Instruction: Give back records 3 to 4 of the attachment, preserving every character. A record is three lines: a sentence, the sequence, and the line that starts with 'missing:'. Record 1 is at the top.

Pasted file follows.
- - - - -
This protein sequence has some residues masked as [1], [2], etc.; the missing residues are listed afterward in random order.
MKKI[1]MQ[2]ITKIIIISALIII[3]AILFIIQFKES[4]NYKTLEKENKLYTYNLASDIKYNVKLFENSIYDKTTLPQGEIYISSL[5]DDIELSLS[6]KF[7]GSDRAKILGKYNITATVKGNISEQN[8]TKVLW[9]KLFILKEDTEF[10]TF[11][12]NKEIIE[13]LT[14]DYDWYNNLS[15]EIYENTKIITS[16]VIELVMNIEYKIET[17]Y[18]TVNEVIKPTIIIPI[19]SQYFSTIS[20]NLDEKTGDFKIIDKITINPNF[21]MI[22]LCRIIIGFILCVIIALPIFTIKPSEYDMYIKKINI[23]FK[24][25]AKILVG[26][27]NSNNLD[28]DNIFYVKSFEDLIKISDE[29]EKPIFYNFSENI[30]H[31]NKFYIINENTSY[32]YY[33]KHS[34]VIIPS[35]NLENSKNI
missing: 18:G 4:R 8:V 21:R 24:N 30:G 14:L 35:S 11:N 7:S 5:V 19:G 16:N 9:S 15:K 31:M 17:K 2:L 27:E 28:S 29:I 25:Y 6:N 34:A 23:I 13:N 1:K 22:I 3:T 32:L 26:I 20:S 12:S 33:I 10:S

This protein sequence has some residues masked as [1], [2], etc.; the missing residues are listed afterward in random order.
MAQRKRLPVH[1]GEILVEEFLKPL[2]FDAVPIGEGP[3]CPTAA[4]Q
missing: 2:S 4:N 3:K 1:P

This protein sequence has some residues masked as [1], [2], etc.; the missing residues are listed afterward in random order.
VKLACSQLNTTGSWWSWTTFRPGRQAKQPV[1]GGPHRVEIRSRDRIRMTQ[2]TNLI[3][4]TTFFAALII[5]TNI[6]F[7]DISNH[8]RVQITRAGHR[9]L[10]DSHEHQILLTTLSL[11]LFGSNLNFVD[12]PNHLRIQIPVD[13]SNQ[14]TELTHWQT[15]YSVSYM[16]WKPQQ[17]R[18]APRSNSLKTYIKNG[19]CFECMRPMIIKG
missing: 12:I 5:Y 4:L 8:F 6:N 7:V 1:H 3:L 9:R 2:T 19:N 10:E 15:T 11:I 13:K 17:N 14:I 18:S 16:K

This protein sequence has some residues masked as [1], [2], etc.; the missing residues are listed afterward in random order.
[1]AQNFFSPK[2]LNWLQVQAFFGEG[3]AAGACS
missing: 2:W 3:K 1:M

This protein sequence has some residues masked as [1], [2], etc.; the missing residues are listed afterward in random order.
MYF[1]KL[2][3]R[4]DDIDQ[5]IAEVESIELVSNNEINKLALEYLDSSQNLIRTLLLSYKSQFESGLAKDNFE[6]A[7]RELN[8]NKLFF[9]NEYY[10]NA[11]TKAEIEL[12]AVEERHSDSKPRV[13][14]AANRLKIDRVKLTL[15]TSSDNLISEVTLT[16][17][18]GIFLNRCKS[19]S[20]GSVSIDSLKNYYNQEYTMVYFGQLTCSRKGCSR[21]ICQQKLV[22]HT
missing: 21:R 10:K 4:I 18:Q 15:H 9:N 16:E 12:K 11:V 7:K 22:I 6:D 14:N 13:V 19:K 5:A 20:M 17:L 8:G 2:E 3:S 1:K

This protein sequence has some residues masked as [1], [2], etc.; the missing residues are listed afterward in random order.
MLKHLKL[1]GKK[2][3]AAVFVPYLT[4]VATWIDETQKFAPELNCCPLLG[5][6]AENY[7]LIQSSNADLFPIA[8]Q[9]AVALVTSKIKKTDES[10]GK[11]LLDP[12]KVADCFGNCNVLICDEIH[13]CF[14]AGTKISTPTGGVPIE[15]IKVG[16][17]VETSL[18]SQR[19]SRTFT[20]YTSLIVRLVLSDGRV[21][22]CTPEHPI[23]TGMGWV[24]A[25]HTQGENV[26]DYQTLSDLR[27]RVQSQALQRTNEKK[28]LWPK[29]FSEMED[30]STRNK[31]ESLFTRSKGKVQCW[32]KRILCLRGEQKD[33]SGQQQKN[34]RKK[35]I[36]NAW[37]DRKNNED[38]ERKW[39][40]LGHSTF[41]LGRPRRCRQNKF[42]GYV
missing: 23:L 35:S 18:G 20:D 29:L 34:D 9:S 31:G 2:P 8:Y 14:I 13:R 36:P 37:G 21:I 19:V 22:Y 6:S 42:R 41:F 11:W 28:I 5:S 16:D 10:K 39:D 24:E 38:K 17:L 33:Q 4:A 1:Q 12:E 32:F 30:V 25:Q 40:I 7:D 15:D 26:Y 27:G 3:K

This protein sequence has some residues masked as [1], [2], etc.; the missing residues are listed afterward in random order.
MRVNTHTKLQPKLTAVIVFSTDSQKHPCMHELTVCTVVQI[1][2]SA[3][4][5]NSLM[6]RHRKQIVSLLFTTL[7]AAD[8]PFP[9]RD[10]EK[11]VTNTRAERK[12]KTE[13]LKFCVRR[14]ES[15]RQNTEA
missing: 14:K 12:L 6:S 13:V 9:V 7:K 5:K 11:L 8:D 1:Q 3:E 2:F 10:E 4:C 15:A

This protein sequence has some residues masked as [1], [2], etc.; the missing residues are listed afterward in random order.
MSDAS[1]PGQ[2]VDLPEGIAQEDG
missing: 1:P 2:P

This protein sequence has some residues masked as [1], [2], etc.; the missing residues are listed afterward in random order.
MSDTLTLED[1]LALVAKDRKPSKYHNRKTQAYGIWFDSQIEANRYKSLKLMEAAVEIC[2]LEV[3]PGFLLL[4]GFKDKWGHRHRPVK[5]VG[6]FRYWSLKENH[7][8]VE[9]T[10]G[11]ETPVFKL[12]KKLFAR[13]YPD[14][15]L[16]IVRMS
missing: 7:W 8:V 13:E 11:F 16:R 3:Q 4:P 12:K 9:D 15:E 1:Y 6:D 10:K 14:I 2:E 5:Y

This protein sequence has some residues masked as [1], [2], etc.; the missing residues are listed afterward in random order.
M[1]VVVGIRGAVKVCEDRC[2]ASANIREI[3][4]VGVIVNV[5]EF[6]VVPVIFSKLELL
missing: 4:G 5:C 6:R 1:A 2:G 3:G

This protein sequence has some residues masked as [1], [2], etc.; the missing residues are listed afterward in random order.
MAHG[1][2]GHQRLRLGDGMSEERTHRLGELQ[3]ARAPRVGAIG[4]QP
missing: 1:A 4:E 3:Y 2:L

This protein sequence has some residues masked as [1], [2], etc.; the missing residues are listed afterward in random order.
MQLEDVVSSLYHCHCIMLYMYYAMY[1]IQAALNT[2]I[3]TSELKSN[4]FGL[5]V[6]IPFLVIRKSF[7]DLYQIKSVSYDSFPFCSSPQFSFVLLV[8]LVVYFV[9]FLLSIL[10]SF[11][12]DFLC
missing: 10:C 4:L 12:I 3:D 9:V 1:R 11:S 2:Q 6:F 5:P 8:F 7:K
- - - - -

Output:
This protein sequence has some residues masked as [1], [2], etc.; the missing residues are listed afterward in random order.
VKLACSQLNTTGSWWSWTTFRPGRQAKQPV[1]GGPHRVEIRSRDRIRMTQ[2]TNLI[3][4]TTFFAALII[5]TNI[6]F[7]DISNH[8]RVQITRAGHR[9]L[10]DSHEHQILLTTLSL[11]LFGSNLNFVD[12]PNHLRIQIPVD[13]SNQ[14]TELTHWQT[15]YSVSYM[16]WKPQQ[17]R[18]APRSNSLKTYIKNG[19]CFECMRPMIIKG
missing: 12:I 5:Y 4:L 8:F 6:N 7:V 1:H 3:L 9:R 2:T 19:N 10:E 15:T 11:I 13:K 17:N 14:I 18:S 16:K

This protein sequence has some residues masked as [1], [2], etc.; the missing residues are listed afterward in random order.
[1]AQNFFSPK[2]LNWLQVQAFFGEG[3]AAGACS
missing: 2:W 3:K 1:M